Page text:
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Plant growth regulators to enhance wheat yield and quality

Western Canadian researchers and growers investigated the potential of plant growth regulators (PGR) as an option to help reduce lodging and increase yield and protein in spring wheat.

September 19, 2016  By Donna Fleury

In northeast Saskatchewan, as spring wheat growers push for higher yields and better protein levels, lodging can often be a challenge. Researchers and growers were interested in the potential of plant growth regulators (PGR) as an option to help reduce lodging and increase yield and also protein.

PGRs are not new to agriculture and have been used extensively in other cereal growing regions. Some work was done with these products several years ago, but they have only recently been trialed again in Western Canada to see if there have been any improvements in products and how they may fit into production practices. A PGR application can cause various responses in wheat crops, including shorter plants (internodes), thicker stems, thicker stem cell walls, less lodging and potentially higher yields.

Researchers at the Northeast Agriculture Research Foundation (NARF) in Melfort, Sask., began a three-year project in 2013 to demonstrate the plant growth regulator Manipulator (chlormequat chloride) at various application timings and fertility levels in spring wheat.


“We initiated demonstration trials in collaboration with Engage Agro to determine the effects of Manipulator on yield, lodging and height in spring wheat,” explains Jessica Pratchler, field research agronomist with NARF. “The objective of applying the PGR was to help reduce lodging and increase yields. By reducing the height of the crop, more resources are available for seed filling instead of producing stem height. The crop should also be more uniform, improving application timing for inputs and harvest.”

The trials were conducted using the spring wheat variety Shaw VB seeded at 275 plants/m2. Manipulator was applied at the label rate (1.87 L/ha) at three different timings, Zadoks 21 (Z21) or first tiller, Z31 or first node, and Z39 or flag leaf. Based on a soil test rate of 110 kg/ha of N and 25 kg/ha of P2O5, three fertility rates were used at 100, 125, and 150 per cent of the recommendation. For each trial, plant height, lodging and maturity ratings, yield and quality were measured.

“Overall, the demonstration trials with Manipulator proved to be successful in northeast Saskatchewan over the last three years,” says Pratchler. “This product has shown to be highly useful in the northeast as it decreases height and lodging, as well as increases the yield in spring wheat. All three PGR application timings were able to reduce the severity or incidence of lodging, and resulted in shorter plants 94 per cent of the time. Application at Z31 produced the best yields.”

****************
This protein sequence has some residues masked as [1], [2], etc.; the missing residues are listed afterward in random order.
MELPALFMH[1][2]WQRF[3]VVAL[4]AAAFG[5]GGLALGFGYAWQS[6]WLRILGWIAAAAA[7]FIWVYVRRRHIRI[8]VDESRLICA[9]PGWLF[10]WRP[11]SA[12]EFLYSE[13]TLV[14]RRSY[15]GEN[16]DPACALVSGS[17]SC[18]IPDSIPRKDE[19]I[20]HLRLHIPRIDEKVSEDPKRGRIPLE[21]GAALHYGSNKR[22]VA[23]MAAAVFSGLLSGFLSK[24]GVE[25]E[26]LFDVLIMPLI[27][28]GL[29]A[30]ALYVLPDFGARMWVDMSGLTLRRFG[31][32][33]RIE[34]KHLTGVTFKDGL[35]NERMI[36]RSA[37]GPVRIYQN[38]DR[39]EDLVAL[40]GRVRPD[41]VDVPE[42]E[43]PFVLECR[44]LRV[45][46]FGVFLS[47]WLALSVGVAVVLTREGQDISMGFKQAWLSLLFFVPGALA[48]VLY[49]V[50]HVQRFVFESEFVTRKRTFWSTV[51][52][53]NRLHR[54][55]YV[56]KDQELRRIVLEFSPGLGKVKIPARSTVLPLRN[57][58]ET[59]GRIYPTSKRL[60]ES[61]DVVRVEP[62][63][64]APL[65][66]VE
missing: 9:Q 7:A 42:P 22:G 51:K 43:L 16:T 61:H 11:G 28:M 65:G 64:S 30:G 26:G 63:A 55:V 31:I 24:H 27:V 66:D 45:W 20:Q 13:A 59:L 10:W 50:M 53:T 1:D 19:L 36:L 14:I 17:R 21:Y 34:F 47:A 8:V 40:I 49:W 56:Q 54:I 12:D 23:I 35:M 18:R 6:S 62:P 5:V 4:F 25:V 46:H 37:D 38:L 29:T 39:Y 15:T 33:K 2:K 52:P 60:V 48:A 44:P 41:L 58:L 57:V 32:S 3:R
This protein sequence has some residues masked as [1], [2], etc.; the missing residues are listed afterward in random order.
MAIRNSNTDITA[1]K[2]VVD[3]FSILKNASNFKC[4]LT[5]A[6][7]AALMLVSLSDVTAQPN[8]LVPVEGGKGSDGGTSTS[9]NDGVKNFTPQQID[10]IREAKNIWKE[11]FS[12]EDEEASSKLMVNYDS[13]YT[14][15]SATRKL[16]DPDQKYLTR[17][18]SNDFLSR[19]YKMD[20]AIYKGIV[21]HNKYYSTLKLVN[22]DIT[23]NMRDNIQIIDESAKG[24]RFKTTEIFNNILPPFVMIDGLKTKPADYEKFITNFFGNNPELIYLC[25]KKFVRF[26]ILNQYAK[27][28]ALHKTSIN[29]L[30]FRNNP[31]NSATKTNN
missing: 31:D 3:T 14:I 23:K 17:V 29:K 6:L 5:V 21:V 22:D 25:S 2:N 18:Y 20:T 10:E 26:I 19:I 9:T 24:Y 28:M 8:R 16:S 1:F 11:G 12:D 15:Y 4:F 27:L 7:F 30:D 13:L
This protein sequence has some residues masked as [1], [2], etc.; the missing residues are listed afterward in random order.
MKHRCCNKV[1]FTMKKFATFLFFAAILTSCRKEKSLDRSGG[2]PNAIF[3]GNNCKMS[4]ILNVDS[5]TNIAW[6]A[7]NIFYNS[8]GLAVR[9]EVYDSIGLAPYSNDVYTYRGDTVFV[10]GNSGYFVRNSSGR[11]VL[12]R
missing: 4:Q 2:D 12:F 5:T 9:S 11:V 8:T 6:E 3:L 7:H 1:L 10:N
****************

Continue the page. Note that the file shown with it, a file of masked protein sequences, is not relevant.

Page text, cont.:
The best results were produced when the product was applied at the Z21 and Z31 stages, however application at the Z31 stage produced the largest decrease in height.

However, if growers also determine a fungicide application is warranted, they can plan to wait and apply the PGR then, which would reduce a field pass. At this stage, a reduction in height is not as significant, but still beneficial.

The trial showed Manipulator in conjunction with high fertility rates can produce a crop with less lodging. In the trials, the fertility rate did not play a large role in the amount of lodging except for the 150 per cent rate with no PGR application, which had the highest lodging rating. In addition, yield, protein, and other grain quality factors were not changed by either PGR application or fertility rate.

Overall, Manipulator application resulted in crop shortening and lodging reduction, regardless of fertility rate or PGR timing, while maintaining spring wheat yields.

In 2015, Manipulator was registered for use on spring, winter and durum wheat in Canada. However, Engage Agro is still waiting for maximum residue limit (MRL) limits to be set by the United States government, which will hopefully be in place by the 2017 growing season.

As with any new products, growers should talk to their grain buyer before applying the product to ensure there aren’t any market restrictions in place.

“Although we have had a lot of interest from growers at our field days, most growers are waiting until the MRLs are in place before trying Manipulator,” adds Pratchler. “Once the MRLs are approved and in place, then NARF has plans to continue with additional research on the use of PGRs in conjunction with different seeding rates, as well as nitrogen levels. We don’t completely understand how PGRs will interact with the whole agronomic package, and therefore more research is needed.”

NARF also has another project underway looking at two different PGRs and their effect on forage crops. They are also collaborating on another project led by Agriculture and Agri-Food Canada researchers in Lethbridge looking at PGR in winter wheat and fall rye.


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